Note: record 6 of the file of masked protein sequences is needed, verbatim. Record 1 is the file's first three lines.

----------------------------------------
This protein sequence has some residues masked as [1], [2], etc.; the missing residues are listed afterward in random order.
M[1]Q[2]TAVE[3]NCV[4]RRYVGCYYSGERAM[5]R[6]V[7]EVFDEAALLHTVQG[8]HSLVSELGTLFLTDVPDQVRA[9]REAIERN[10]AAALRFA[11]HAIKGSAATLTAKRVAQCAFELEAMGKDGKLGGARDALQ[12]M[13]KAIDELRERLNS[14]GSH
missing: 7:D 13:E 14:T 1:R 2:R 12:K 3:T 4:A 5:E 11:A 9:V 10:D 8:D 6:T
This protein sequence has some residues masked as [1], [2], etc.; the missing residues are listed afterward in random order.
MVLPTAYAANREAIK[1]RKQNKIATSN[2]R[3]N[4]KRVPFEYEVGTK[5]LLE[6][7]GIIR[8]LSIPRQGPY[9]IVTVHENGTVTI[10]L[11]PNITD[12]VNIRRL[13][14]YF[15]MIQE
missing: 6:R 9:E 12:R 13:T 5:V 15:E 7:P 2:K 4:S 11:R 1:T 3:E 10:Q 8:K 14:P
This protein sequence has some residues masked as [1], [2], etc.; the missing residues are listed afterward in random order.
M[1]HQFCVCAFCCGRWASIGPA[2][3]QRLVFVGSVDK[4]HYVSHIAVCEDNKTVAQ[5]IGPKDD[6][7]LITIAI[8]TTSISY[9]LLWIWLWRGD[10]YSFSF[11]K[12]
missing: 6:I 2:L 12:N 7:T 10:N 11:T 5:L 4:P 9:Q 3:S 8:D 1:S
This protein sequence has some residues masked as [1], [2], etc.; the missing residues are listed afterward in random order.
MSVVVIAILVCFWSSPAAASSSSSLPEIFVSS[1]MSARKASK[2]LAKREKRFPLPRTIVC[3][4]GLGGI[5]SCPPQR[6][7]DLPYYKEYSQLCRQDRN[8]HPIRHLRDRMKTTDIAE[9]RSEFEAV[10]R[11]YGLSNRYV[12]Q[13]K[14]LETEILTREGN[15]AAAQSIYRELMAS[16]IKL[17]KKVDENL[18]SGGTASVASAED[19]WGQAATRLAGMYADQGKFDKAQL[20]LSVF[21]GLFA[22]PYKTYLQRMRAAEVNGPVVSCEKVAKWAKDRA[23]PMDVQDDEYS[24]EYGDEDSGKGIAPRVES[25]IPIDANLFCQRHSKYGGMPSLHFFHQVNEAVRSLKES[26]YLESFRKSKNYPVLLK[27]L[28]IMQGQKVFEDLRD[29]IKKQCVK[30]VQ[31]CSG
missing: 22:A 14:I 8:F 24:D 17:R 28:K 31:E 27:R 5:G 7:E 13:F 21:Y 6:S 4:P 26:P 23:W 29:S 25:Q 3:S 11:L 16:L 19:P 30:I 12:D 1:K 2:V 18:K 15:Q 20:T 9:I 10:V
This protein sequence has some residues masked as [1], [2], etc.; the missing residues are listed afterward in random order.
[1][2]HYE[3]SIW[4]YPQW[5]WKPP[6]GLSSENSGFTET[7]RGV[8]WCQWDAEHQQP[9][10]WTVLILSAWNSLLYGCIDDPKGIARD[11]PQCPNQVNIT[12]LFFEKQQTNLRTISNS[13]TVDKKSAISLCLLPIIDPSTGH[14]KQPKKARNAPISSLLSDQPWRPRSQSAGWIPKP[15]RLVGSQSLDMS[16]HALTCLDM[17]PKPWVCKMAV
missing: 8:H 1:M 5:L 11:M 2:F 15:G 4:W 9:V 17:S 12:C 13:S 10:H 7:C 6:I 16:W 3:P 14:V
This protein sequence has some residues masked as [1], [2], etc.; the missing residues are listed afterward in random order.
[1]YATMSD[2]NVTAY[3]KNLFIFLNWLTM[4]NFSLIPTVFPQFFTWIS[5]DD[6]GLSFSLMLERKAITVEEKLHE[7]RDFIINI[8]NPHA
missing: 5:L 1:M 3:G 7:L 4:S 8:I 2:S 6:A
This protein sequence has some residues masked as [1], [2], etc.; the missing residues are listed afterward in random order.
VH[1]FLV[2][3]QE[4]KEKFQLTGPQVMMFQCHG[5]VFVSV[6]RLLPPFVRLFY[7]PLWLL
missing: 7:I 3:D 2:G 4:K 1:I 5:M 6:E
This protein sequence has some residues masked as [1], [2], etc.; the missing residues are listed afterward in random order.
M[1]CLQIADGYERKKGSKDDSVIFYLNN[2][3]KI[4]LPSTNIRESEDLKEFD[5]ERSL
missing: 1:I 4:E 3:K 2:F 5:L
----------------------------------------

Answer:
This protein sequence has some residues masked as [1], [2], etc.; the missing residues are listed afterward in random order.
[1]YATMSD[2]NVTAY[3]KNLFIFLNWLTM[4]NFSLIPTVFPQFFTWIS[5]DD[6]GLSFSLMLERKAITVEEKLHE[7]RDFIINI[8]NPHA
missing: 5:L 1:M 3:G 7:L 4:S 8:I 2:S 6:A